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Learn About Skin Cancer


Facts | Symptoms Types | Treatment Prevention


Facts & Stats about Skin Cancer

  • At least 2 in 3 Australians will be diagnosed with skin cancer before the age of 70.  The risk is higher in men (2 in 3) than in women (3 in 5).  
  • Over 400,000 Australians are treated for skin cancer each year   - over 1,000 people each day.
  • Over 1800 Australians die from skin cancer each year (Latest available figures from 2016: melanoma and non-melanoma).   
  • Each year, many more people die from skin cancer than from road accidents in Australia.
  • 67% of Australians who die from skin cancer are men.
  • Sun exposure has been identified as the cause of around 99% of non-melanoma skin cancers and 95% of melanoma in Australia. 
  • Each year, Australians are four times more likely to develop a common skin cancer than any other form of cancer. (Latest available figures 2016, Australian Government Cancer of Australia: https://melanoma.canceraustralia.gov.au/)

Symptoms of Skin Cancer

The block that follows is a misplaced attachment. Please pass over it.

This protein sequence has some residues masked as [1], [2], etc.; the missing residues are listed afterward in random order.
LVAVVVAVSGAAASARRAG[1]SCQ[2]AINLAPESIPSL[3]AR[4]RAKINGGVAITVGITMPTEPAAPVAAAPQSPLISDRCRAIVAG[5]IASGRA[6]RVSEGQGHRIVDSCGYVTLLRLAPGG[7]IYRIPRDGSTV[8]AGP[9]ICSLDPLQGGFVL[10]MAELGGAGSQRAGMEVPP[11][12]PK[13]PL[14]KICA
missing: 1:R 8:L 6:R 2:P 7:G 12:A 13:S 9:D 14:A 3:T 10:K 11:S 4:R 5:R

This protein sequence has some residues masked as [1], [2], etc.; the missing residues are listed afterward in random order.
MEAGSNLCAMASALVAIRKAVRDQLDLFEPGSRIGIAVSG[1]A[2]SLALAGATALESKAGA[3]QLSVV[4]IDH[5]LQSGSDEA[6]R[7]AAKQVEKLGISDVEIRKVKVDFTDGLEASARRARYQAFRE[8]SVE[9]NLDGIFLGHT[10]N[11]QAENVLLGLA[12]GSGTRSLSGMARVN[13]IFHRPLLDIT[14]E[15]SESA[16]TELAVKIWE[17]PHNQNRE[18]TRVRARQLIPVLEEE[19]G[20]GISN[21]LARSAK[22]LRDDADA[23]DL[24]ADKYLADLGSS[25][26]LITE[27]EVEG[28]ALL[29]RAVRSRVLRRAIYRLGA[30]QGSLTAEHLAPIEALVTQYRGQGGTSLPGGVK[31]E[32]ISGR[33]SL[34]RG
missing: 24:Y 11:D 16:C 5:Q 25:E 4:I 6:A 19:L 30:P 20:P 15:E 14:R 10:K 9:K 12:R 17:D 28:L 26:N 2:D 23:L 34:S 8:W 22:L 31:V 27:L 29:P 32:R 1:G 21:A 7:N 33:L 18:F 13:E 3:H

Early warning signs of skin cancer can vary however some important symptoms to keep an eye out for are listed below. If in doubt have any lesion of concern checked by your GP or Dermatologist.


Melanomas may be diagnosed using the ABCDE method:

A - Asymmetry

B - Border irregularity

C - Colour variation

D - Diameter (usually over 6mm)

E - Evolution (change and growing larger)


Other skin cancers can be pink, red or skin coloured. They are commonly found on sun exposed sites like the face, neck and arms. Important signs include:

  • Change in size, shape or elevation
  • Tenderness
  • Bleeding


If any of these occur it is very important to consult your GP or dermatologist as soon as possible.

Types of Skin Cancer

There are several different types of skin cancer. The three main types of skin cancer are Basal Cell Carcinoma (BCC) Squamous Cell Carcinoma (SCC) and Melanoma.